Bremerton-Olympic Peninsula Council Navy League of the US

Sept 10: Luncheon Speaker Peter Wimmer CSC (SS) (Retired)

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Culinary Specialist 1st class Kwaniesha Booth does a last minute check on a dessert table for a Valentines Day bake off aboard the aircraft carrier USS John C. Stennis (CVN 74).

“The Navy Runs on its Stomach!”

What does that mean?  Come to our September 10th luncheon to find out.  We will be presenting a Navy Culinary Arts Program and will talk about what it takes to prepare 500 meals a day in the cramped quarters of a submarine galley or what it takes to prepare meals aboard the comparative spacious galley facilities aboard an aircraft carrier, but with the challenge of preparing thousands of meals to feed a crew of 5500.  The quality of the food provided to the crew has an immediate and direct impact on overall crew morale and is absolutely essential for the effective running of the vessel.

The program will be presented from the perspective of those preparing the meals—the Navy Culinary Specialist (CS).  Our presenters will be lead by Chief Petty Officer (SS) Peter Wimmer, USN (Retired), who spent much of his career in submarine galleys.  For a present day look at the Culinary Specialist duties aboard submarines, we have CS1(SS) Timmy Maier, who has had tours of duty aboard Trident and Sea Wolf class submarines.  For the carrier perspective, USS John C. Stennis’s Food Service Officer, CWO3 Andrew Nguyen will give us a view of what it takes to prepare THOUSANDS of meals every day aboard an aircraft carrier. Warrant Officer Nguyen came up through the Culinary Specialist ranks before he was selected for the Warrant Officer Program.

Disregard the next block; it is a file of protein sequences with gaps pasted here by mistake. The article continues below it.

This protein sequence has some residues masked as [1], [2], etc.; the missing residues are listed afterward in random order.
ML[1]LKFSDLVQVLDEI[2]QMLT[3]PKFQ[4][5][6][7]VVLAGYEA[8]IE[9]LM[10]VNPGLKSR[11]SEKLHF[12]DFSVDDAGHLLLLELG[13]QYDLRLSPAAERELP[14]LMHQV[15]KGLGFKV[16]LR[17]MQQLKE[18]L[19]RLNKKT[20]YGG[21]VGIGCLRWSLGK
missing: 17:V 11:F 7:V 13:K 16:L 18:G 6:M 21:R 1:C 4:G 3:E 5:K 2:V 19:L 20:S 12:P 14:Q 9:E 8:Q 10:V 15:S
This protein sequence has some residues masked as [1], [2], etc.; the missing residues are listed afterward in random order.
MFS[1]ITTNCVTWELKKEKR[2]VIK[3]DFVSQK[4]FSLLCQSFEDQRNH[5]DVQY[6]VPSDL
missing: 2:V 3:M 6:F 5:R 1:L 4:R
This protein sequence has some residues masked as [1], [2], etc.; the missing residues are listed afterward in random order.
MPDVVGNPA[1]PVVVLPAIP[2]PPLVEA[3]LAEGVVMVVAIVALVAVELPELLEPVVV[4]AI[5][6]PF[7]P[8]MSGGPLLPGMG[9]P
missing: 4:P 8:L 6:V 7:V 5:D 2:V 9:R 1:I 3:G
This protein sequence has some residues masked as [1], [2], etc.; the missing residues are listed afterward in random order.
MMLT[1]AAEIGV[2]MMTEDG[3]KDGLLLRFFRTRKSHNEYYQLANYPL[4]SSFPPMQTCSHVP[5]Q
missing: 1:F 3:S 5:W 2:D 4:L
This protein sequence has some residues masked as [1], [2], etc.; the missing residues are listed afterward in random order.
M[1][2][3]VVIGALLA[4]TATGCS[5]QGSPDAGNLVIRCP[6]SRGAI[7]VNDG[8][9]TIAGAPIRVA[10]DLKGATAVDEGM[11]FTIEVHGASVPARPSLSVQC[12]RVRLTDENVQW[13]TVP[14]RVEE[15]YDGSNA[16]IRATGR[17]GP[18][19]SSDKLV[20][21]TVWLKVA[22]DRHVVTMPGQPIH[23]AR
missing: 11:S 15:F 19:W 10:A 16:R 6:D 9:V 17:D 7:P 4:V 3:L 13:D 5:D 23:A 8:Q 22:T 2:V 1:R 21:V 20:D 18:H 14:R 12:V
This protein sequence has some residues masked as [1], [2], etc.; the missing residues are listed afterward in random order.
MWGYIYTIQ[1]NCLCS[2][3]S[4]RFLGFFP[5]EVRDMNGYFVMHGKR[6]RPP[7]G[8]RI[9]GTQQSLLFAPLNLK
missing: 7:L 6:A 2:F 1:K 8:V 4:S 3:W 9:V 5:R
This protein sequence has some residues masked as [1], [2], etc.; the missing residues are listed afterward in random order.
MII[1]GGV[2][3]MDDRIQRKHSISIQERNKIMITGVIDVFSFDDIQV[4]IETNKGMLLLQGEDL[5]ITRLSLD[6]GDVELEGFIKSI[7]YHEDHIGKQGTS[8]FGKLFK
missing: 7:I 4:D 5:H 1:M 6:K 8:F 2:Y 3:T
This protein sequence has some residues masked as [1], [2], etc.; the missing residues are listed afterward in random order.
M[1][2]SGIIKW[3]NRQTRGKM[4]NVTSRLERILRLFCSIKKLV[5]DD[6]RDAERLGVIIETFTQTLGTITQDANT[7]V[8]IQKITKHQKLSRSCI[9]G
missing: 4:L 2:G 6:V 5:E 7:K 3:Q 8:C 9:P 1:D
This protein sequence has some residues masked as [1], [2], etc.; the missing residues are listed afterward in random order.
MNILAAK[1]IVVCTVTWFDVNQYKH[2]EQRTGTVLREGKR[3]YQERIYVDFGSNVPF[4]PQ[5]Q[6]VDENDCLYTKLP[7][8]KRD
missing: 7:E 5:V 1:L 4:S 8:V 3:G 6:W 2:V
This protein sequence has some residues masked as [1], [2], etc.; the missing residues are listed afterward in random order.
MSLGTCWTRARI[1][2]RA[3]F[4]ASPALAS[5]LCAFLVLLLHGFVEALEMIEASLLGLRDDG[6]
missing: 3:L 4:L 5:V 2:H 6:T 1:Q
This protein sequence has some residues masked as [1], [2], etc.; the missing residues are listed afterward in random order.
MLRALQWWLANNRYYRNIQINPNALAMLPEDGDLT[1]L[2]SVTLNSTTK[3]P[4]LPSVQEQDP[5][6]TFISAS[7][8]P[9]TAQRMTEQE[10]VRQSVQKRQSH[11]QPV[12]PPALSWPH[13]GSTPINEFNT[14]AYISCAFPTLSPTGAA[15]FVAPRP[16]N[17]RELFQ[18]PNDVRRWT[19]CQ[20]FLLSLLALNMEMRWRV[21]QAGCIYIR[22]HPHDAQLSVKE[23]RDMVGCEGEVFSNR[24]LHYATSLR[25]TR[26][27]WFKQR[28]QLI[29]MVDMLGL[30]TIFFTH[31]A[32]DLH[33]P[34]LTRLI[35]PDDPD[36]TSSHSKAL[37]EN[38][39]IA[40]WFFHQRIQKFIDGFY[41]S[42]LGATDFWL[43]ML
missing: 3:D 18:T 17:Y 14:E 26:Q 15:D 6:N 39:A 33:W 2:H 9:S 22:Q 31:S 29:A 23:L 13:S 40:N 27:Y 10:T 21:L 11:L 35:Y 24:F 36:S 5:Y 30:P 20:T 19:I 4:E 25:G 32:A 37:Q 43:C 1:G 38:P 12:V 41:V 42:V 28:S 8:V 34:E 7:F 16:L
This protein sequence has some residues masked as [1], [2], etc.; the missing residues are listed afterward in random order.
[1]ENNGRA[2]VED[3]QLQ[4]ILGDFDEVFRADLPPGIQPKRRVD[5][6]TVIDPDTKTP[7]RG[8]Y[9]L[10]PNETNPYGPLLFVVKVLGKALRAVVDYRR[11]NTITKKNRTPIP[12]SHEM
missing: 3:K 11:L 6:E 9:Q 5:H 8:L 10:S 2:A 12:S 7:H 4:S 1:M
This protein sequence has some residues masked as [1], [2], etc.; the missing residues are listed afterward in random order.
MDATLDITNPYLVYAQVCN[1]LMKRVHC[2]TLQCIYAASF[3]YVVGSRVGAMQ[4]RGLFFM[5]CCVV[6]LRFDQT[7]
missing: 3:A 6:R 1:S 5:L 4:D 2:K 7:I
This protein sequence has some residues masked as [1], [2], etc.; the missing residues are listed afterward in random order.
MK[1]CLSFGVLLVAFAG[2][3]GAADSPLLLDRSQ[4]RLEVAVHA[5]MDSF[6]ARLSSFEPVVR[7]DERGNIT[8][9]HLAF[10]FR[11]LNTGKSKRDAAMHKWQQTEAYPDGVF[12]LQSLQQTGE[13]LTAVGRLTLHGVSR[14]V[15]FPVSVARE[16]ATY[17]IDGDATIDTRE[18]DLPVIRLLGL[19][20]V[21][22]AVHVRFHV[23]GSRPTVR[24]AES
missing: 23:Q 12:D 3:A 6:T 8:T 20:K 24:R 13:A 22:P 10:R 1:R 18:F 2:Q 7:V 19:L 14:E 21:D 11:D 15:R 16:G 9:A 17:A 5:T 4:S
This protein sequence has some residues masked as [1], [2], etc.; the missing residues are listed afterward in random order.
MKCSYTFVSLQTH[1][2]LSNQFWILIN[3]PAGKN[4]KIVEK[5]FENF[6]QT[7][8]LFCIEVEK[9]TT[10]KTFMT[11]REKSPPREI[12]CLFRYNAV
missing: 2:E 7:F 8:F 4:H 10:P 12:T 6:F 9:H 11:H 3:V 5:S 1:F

Doors open at 11 am and the program begins at 11:45 at the Bangor Conference Center Trident Ball Room

Registration!

The CS Rating

The Navy Cook rating was one of the original ratings in 1797. The name Cook was changed to Ship’s Cook in 1838. It wasn’t until 1948 that the culmination of the various rates Commissary Steward, Ship’s Cook, Ship’s Cook (B) (Butchers), and Baker consolidated into the Commissaryman rating. In 1975, the name was changed to Mess Management Specialist, and finally, in 2004, the Culinary Specialist rating was established.

Culinary Specialists operate and manage dining facilities and living quarters established to subsist and accommodate Navy personnel. It is commonly accepted that the “mess decks,” or dining areas aboard ship are the “heart of the ship.” The role they play for the morale of the ship is very important. 

CSs are needed on every ship and shore base in the Navy. Navy Culinary Specialists provide food service catering for admirals and senior government executives and operate the White House Mess for the President of the United States. The CSS (Submarine) rating requires a 60 month (5 year) service obligation for those leaving for boot-camp in FY-2013 and beyond. Surface CS remains a 4 year obligation.

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